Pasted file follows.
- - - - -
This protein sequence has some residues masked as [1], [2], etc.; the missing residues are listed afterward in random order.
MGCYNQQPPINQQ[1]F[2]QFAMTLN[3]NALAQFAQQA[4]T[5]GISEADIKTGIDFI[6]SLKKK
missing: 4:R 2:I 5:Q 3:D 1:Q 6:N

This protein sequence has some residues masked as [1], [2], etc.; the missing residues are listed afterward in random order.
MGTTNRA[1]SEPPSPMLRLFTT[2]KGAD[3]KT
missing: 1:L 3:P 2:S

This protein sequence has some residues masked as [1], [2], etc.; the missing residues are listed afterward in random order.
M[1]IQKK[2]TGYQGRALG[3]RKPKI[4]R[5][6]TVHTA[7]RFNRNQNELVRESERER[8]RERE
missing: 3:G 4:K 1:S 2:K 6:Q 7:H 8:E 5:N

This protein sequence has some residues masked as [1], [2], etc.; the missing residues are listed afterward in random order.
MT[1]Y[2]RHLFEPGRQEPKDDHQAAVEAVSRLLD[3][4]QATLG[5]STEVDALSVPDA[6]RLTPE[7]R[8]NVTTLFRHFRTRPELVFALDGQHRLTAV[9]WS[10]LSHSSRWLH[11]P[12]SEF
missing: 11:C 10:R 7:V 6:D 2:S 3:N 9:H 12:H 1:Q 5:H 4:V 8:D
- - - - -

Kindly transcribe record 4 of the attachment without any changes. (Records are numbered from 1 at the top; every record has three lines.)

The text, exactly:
This protein sequence has some residues masked as [1], [2], etc.; the missing residues are listed afterward in random order.
MT[1]Y[2]RHLFEPGRQEPKDDHQAAVEAVSRLLD[3][4]QATLG[5]STEVDALSVPDA[6]RLTPE[7]R[8]NVTTLFRHFRTRPELVFALDGQHRLTAV[9]WS[10]LSHSSRWLH[11]P[12]SEF
missing: 11:C 10:R 7:V 6:D 2:S 3:N 9:H 12:H 1:Q 5:H 4:V 8:D